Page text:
Each week -- every Monday night at 6 PM, -- we host a wide-open, communal-sort-of-potluck Cornbread Supper at our house. You're invited.
Each week I make cornbreads for the shared meal. Most weeks, in addition to cornbreads with savory or even sweet additions, I make one skillet of "plain," as good an imitation as I can come up with of my mother's recipe-less skillet bread. Early on, I tried describing Mother's process here. Gradually, as I make the cornbread weekly, I have begun to try to turn the familiar process into a recipe that will reliably produce the cornbread the way I like it.
The result is this recipe-in-progress. All experiences and alternative recipes welcome.
Cornbreads are personal and people can harbor rather extreme prejudices about their own family's cornbread and how it grinds all other cornbreads into useless crumbs. I prefer a cornbread "big tent," in which many styles, types, and tastes are welcomed as good and useful. I still love the idea of the Cornbread and Couche-Couche Suppers, with multiple versions of cornmeal dishes underpinning a tasting party. I'd rather not come to blows with anyone over the perfect recipe for cornbread, so this is simply one recipe. (As you can tell, I'm a conflict avoider.) Use this recipe, change, substitute, add in. (Add-ins can transform this cornbread into something else entirely.)
Before the beginning:
Know that you will need these ingredients: cornmeal, buttermilk, baking powder, baking soda, sea salt, eggs, neutral oil, and water. The ways they are assembled can be confusing, but each gets its turn.
If you have time, at any point from 12 hours to 30 minutes before you begin making your cornbread, "presoak" the cornmeal in the buttermilk to improve the corn's digestibility and give a moister texture to your cornbread. Simply stir these two ingredients together in a large bowl and set them aside:
- 2 1/2 cups unbolted white cornmeal (I use Weisenberger's)
- 2 cups buttermilk
When you are ready to make and bake your cornbread, prepare your oven, skillet, and two hot ingredients, water and oil.
- Turn your oven on to 425 degrees F. (450 can work, too, if you are in a special hurry.)
- Put 1/3 cup butter, bacon fat or neutral oil (grapeseed or avocado, for example) in your 9", 10", or 11" cast iron skillet, and put the skillet on a rack in the lower third of the oven. Let the skillet heat with the oven.
- Set about 1 cup of water to boil in an electric teapot or a small pot on the stove (medium to high heat).
- Once the oven gets fully hot, your butter or oil will be hot, too. Watch the butter. Ideally the milk solids in it will brown to caramel color, adding extra flavor. If they go all the way to dark black, you may want to throw out that butter and start over. But I'm here to say I've never done that. I've used very dark brown butter and not regretted it.
Add more ingredients:
Add the ingredients below to the bowl that contains the cornmeal-buttermilk mixture, or, if you are making this dish without presoaking, add the cornmeal and buttermilk to this bowl now. Add and stir in well, but you don't need to be obsessive about the stirring:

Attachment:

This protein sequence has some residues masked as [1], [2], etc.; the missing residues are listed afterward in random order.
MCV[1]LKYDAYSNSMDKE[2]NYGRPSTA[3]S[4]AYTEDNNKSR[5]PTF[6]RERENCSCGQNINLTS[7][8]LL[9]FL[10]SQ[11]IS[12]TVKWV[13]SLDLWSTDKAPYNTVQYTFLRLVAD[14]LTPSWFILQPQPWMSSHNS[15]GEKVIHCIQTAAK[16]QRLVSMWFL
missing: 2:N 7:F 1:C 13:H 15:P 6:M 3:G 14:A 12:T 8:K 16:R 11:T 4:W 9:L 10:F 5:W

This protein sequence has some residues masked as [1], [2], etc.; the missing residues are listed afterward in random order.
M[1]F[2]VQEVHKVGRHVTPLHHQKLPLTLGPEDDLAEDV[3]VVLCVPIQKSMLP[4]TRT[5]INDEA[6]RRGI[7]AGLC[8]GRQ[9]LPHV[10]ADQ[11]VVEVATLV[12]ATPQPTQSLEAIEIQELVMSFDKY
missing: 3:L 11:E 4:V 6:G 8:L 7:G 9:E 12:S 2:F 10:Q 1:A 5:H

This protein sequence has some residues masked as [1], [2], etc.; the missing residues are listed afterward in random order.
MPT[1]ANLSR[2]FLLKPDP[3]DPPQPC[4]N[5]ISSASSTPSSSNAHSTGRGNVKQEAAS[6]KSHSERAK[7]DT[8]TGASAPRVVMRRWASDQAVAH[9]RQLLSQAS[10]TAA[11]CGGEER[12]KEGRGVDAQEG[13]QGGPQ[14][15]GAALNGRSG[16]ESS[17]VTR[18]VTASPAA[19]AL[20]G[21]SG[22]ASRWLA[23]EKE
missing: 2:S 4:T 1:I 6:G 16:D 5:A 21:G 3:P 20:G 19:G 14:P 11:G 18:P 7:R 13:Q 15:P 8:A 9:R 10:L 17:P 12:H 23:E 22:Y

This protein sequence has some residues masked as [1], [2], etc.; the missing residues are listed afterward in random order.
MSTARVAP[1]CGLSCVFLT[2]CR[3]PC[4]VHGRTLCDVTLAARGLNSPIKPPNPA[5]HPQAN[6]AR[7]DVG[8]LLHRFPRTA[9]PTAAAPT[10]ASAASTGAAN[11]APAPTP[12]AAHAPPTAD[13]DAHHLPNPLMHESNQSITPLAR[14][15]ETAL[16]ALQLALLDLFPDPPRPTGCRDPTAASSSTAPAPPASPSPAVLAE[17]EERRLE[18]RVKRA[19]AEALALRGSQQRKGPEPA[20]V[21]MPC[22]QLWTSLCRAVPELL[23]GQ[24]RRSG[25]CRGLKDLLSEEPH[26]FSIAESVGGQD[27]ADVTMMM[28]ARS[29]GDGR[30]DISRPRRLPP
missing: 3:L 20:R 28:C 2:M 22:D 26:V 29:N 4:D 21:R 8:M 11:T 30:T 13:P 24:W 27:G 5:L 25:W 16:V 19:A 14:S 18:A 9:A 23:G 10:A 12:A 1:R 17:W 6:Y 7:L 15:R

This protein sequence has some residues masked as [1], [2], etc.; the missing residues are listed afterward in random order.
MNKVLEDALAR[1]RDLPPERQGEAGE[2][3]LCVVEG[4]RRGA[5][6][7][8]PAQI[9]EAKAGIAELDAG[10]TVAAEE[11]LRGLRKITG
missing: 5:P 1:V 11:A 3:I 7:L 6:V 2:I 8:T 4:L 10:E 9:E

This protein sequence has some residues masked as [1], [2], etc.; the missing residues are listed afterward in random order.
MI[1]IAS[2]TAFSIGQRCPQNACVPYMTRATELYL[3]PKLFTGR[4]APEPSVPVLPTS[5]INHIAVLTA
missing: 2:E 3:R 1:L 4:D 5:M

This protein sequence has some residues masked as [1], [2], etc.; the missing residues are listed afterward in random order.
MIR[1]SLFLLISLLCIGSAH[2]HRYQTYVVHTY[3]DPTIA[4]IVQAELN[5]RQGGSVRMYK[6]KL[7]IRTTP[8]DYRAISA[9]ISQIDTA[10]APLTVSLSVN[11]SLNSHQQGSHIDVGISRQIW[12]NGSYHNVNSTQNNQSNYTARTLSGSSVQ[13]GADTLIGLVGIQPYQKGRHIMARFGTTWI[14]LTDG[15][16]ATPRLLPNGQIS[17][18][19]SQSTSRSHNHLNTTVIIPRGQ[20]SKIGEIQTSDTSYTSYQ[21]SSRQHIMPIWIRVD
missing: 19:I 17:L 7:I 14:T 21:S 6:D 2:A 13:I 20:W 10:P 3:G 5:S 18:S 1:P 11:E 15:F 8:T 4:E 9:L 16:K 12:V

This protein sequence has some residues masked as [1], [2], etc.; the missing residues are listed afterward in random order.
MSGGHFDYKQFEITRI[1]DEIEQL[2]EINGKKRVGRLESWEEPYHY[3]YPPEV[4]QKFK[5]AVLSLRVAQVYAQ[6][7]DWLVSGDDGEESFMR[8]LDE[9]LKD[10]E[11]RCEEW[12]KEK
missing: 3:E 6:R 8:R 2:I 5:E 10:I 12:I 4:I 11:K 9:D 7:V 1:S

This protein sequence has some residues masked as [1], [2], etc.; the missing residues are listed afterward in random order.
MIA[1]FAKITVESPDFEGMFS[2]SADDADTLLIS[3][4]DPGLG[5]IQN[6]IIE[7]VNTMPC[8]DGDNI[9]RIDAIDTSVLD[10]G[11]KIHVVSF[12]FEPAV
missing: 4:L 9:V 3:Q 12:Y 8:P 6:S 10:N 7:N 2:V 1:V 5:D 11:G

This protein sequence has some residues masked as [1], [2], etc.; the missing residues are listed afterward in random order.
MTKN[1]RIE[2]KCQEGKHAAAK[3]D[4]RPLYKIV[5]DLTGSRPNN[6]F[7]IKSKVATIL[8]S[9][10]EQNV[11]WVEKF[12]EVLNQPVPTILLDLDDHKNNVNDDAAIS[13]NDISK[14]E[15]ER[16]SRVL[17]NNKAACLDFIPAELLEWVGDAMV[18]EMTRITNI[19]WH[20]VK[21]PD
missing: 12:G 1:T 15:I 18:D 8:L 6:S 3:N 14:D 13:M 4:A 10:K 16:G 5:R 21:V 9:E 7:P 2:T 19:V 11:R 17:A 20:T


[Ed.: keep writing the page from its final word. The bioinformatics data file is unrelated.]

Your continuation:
- 1 Tablespoon baking powder
- 1/4 teaspoon baking soda
- 1 teaspoon sea salt
- 2 whole eggs
Check your skillet with its hot fat. If the fat is a bit shimmery, dimply, and you can smell it a little, add it to your batter (sizzle, sizzle). It's okay to leave a little in the skillet. Set your skillet in a heat-proof spot or, even better if you can manage it, on a burner over medium-high heat.
Prepare for a crisp crust:
(This is an extra step that you can omit if you want or need to.) Sprinkle about 1 tablespoon dry white unbolted cornmeal over the hot fat in your skillet. Let the cornmeal begin to toast, so you see the first hints of browning. You can do this step in the hot oven if you like, instead of on a burner.
Finish the batter with boiling (or really hot) water:
And now back to your batter, which is probably quite thick. If you pre-soaked your cornmeal for several hours, it may take some vigorous stirring or whisking with a heavy whisk to smooth the dryish lumps. When the batter is relatively smooth, assuming its quite thick, pour in about 1/2 cup boiling (or recently boiled) water. Stir well. The batter should now be a bit runny. It should not hold tracks from your stirring implement for more than a split second. Frankly, it should be wet, about the consistency of a slightly melted milkshake. If your batter is still thick, add another 1/4 cup boiling water and stir again. Note: The hot water makes a moister cornbread, but it is not crucial. Particularly if you use buttermilk that is quite thin, or use a buttermilk substitute you have made by adding vinegar to milk, you may find your batter is thin enough without adding water. It's a matter of trying, tasting, and adjusting the next time you make cornbread, based on your preferences.